T h e S T R E A M :
Rediscover the Little Things:
A Guide to Gratitude in the New Year
Acknowledge the good
With the hectic holiday season behind us, we are taking a break from the chaos, breathing deep, and reflecting on the past year.
Resolutions are great, but a long list of things to change can be hard to stick to, and is quite frustrating when they don’t all work out. We encourage you to keep your list simple with one goal: Acknowledge the good.
Take these four simple steps to a more grateful (and joyous) you in the New Year!
Speaker, trainer, and coach Jill Ann Anderson says gratitude will never judge you for starting small. “If all you can come up with is one word, then just start there,” she says.
She suggests keeping it simple, but staying consistent. “Once you get your mind in the flow of gratitude, more will come to you.”
While being grateful for family and friends is definitely important, stretch yourself to look beyond the ordinary. For example, “I’m grateful for five minutes of solitude in the midst of a full day,” or “My husband filled up my car with gas, saving me time this morning.”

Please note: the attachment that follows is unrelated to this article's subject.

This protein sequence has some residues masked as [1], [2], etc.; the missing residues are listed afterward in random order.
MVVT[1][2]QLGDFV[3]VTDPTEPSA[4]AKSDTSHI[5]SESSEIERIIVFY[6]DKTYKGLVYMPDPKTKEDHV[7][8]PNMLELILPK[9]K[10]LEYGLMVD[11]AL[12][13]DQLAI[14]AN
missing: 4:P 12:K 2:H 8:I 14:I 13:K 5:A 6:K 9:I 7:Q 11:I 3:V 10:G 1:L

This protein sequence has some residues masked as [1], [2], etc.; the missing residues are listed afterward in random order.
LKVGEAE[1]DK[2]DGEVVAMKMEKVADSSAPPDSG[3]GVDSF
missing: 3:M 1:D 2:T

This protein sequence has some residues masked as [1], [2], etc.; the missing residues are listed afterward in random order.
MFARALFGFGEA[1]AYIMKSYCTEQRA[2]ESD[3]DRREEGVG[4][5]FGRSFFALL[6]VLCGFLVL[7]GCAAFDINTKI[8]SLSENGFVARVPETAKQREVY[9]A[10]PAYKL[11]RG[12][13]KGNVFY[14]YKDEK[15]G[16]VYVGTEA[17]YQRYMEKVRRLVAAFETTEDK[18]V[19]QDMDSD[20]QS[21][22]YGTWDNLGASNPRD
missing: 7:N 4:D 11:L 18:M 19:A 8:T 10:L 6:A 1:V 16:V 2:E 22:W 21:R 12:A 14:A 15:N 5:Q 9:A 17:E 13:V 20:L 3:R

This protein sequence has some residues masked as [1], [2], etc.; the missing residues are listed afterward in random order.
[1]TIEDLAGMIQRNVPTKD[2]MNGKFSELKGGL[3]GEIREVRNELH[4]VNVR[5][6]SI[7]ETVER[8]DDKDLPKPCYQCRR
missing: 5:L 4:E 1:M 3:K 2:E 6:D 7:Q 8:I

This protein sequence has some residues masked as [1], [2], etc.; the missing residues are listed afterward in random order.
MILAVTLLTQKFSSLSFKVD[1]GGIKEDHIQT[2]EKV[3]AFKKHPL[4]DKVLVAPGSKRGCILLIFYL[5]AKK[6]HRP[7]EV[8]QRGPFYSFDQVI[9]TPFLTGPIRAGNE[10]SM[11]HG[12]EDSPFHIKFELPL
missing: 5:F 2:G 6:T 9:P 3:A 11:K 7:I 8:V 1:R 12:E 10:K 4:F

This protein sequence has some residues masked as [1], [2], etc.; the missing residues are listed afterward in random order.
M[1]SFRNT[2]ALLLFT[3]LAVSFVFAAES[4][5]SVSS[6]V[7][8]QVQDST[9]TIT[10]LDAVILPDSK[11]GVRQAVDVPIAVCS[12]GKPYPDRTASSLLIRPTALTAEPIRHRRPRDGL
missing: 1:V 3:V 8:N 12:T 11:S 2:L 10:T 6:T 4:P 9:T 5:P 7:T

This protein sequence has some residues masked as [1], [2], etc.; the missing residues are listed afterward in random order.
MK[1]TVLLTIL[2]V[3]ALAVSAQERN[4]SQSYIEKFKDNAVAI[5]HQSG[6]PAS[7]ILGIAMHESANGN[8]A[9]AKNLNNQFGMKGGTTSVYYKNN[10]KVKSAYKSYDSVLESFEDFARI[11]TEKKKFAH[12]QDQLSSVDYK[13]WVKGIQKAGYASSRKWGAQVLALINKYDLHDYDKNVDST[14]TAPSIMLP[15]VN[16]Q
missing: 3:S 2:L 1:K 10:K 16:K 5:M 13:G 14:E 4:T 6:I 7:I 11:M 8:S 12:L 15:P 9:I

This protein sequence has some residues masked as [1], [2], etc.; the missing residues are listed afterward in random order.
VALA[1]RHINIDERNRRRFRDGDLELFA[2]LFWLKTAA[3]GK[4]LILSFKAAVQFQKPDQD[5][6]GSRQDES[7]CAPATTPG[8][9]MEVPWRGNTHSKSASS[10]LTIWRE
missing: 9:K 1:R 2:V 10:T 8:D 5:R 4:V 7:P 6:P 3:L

Keep this exercise light and fun by noticing new and unexpected gestures as each day unfolds. You will be shocked to see exactly how much there is to be thankful for throughout each day, much of which would go unrecognized without this habit.
Set a daily reminder on your smartphone with a simple prompt like, “What are you grateful for right now?” Even in the midst of a busy day, Anderson says there’s always time to consider gratitude.
“Talk with your kids in the car while you’re driving to soccer practice,” she says. “It opens up this energy of gratitude in your life.” This will also encourage your friends and family to get involved in thinking about what they are thankful for as well.
Write it down
Whether it’s a journal by your bedside or a gratitude jar on your kitchen counter, write it down. A simple action such as this makes the process both tactile and visual, making it easier to remember.
Spend a moment at the end of your day reflecting on what made you smile. On New Year’s Eve of the following year, read through your journal or empty your jar and review what you wrote. Smile and laugh and get ready to do it all again.
66 days to a new habit
Kate Walsh Soucheray, licensed marriage and family therapist, says it takes 66 days for the brain to learn a new habit. So start today to get the most out of your year!
“When we are grateful and move in a positive direction, that thinking creates new pathways that allow us to let go of negative thoughts,” Soucheray says. “As we do that, we literally create new neuro-pathways that lead to and nurture more positive thinking.”